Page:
Press Release
From the Office of State Senator Rodney Ellis

For Immediate Release
March 30, 2005
Contact: Jeremy Warren, (512) 463-0113

Ellis Increases Funding for Indigent Criminal Defense
Legislation would improve indigent defense affordability for counties, improve access to counsel

(Austin)//Senator Rodney Ellis (D-Houston) successfully added an amendment to Senate Bill 368 today which would improve access to counsel for indigent Texans. The amendment would increase state funding for indigent defense by $8.9 million in 2006, and $13.9 million every year thereafter, and help relieve the current financial burden on counties. This would more than double the amount of money the state currently puts into indigent defense.

"Access to justice should not depend on how much money someone has in their bank account," said Ellis. "This legislation is a small but smart investment in ensuring Texas has a truly just criminal justice system."

Texas currently ranks 43rd in the nation in per capita spending on indigent defense ($6.71/per capita). A large reason Texas falls so far behind when it comes to protecting the rights of indigent defendants is the state offers little funding assistance to our counties. Texas ranks 44th in the nation for state spending on indigent defense; contributing only 9 cents (8.9%) to every dollar spent by the counties. In 2004, the state of Texas spent $12,303,439 on indigent defense, while counties spent $127,670,631. In contrast, 25 other states provide 100% funding for indigent defense, with many others funding at near 100%. The state of Florida, for example, spent $180 million -- $144,800,000 by the state and only $35,875,000 by the counties. In FY 2004, the state of Texas spent more on brush control ($14,464,794) and got more back through the Unclaimed Refund on Motorboat Fuel Tax ($13,977,784) than it spent on indigent criminal defense.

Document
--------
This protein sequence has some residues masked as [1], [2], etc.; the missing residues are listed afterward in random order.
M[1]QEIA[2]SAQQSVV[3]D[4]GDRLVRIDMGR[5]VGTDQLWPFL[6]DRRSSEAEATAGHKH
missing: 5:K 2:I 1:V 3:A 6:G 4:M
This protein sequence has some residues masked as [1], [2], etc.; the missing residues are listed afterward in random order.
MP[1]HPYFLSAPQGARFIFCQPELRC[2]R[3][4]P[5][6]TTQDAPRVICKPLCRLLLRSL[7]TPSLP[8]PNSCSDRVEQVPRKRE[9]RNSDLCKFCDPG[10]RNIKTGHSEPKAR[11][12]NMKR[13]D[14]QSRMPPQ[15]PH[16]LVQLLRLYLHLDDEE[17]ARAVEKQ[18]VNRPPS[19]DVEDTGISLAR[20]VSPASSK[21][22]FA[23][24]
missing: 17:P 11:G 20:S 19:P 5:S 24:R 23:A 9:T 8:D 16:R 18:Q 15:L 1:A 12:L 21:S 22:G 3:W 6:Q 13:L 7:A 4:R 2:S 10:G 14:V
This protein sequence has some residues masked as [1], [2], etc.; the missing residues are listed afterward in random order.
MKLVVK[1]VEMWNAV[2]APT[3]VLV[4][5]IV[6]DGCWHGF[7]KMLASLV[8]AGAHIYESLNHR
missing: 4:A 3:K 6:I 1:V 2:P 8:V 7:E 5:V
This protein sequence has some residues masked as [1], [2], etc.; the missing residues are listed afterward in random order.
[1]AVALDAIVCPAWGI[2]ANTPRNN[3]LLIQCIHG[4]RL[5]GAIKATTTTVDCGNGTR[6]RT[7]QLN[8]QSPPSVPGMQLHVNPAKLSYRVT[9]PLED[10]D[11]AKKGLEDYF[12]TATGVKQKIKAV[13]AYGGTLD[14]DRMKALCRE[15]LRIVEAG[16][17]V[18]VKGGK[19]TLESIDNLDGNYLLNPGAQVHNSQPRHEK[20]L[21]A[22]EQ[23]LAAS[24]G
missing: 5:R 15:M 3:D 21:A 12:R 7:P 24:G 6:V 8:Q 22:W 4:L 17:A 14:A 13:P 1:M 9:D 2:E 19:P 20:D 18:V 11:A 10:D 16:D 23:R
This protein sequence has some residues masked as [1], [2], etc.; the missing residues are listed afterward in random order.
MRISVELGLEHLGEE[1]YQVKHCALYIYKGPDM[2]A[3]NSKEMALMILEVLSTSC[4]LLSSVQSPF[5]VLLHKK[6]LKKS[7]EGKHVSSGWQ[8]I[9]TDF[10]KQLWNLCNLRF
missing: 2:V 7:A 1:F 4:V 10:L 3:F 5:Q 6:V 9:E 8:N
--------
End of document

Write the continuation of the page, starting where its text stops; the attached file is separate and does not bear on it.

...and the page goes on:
"The state should not simply pass the cost of ensuring poor Texans receive a fair defense down to the counties," said Ellis. "Justice is a major state interest, so the state should take on more of the burden."

In 2001, Ellis passed SB 7, the Texas Fair Defense Act, to improve indigent criminal defense in Texas. The legislation focused on four critical issues -- timely appointment of counsel, method of counsel appointment by the courts, reporting of information about indigent representation services, and minimum standards for counsel. The legislation also creates a task force within the Judicial Council to recommend further improvements and direct funding to assist counties in the improvements. SB7 provided $12 million a year to help counties with indigent defense costs.